# How to integrate $\int_0^1x^a(1-x)^bdx$

I have a question about an equation I am trying to integrate, the integral is: $$\int_0^1 x^a (1 - x)^b ~dx,$$ where $a, b > 0$.

Any assistance with this problem would be appreciated.

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Do you know the binomial theorem? – Kevin Carlson Aug 29 '12 at 2:32
Or do you know the beta function? You need to provide us some info if you want to get useful help. – GEdgar Aug 29 '12 at 2:40

Google "Beta function". What you have is $$B(b+1,a+1)=B(a+1,b+1)=\int_0^1x^a(1-x)^bdx=\frac{\Gamma(a+1)\Gamma(b+1)}{\Gamma(a+b+2)}$$For example, if $\,a\,,\,b\in\Bbb N\,$ , then $$B(a+1,b+1)=\frac{a!\,b!}{(a+b+1)!}$$

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Rupert, here is the Wikipedia link for Beta function: en.wikipedia.org/wiki/Beta_function – user2468 Aug 29 '12 at 2:47

The integral at hand is known as Euler's integral of the first kind. It's value, as function of $a$ and $b$ is know as beta function: $$B(a+1,b+1) = \int_0^1 x^a (1-x)^b \mathrm{d} x$$ Integrating by parts, one can derive recurrence equations: $$(a+1) B(a+1, b+1) = b B(a+2,b)$$ Change of variables $x \mapsto 1-x$ gives $B(a,b) = B(b,a)$. Recurrence equations can be solved to give expression of the beta function in terms of ratio of Euler's $\Gamma$-functions: $$B(a,b) = \frac{\Gamma(a) \Gamma(b)}{\Gamma(a+b)}$$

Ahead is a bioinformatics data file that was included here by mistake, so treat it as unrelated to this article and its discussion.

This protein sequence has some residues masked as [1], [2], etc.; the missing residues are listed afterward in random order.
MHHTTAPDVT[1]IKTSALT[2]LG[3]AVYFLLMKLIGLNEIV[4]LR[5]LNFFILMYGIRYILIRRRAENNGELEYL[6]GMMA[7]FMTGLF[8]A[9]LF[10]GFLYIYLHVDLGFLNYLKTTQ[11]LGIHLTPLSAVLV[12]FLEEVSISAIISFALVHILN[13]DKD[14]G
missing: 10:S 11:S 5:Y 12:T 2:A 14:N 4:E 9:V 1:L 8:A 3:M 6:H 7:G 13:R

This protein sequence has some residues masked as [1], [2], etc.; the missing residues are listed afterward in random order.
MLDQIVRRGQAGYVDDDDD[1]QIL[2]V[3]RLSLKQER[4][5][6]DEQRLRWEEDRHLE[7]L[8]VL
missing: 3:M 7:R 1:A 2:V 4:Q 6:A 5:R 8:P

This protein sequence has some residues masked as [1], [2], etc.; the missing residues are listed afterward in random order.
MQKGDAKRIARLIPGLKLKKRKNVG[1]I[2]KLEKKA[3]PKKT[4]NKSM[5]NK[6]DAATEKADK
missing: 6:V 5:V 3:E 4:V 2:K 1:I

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There is one more ingenious way that i want to share with you.

Define functions $F(t)=t^a$ and $G(t)=t^b$ and observe their convolution,

$$F \star G(t) = \int_{0}^{t} F(\lambda)G(t-\lambda) d \lambda$$ $$=> F \star G(t) = t^{a+b+1}\int_{0}^{1} y^a(1-y)^b dy,$$ (1) where we used the integral-transform determined by the relation $\lambda = ty$.

In a second step, we simply use the Laplace-transform, $$\mathcal{L}(F)(s)= \frac{a!}{s^{a+1}}$$ and $$\mathcal{L}(G)(s)= \frac{b!}{s^{b+1}}.$$

Now we can use the property of the Laplace-transform which states that the corresponding time-domain function of a multiplication of two functions of the complex variable $s$ in the Laplace-domain, equals the convolution of the corresponding time-domain functions of each of the two respective Laplace-domain functions involved in the previous multiplication.

Applying this to the actual problem leads us to,

$$\mathcal{L}(F)(s)\mathcal{L}(G)(s)= \frac{a!b!}{s^{a+b+2}} =\frac{a!b!}{(a+b+1)!}\frac{(a+b+1)!}{s^{a+b+2}}$$

and an easy calculation gives rise to a new expression for the above convolution of $F$ and $G$, which is,

$$F \star G(t) = \frac{a!b!}{(a+b+1)!}t^{a+b+1}$$ (2)

Expressing the equality of (1) and (2) leads directly to the desired result :)

$$\int_{0}^{1} y^a(1-y)^b dy= \frac{a!b!}{(a+b+1)!},$$

which holds for $a \in \mathbb{N}$ and $b \in \mathbb{N}.$

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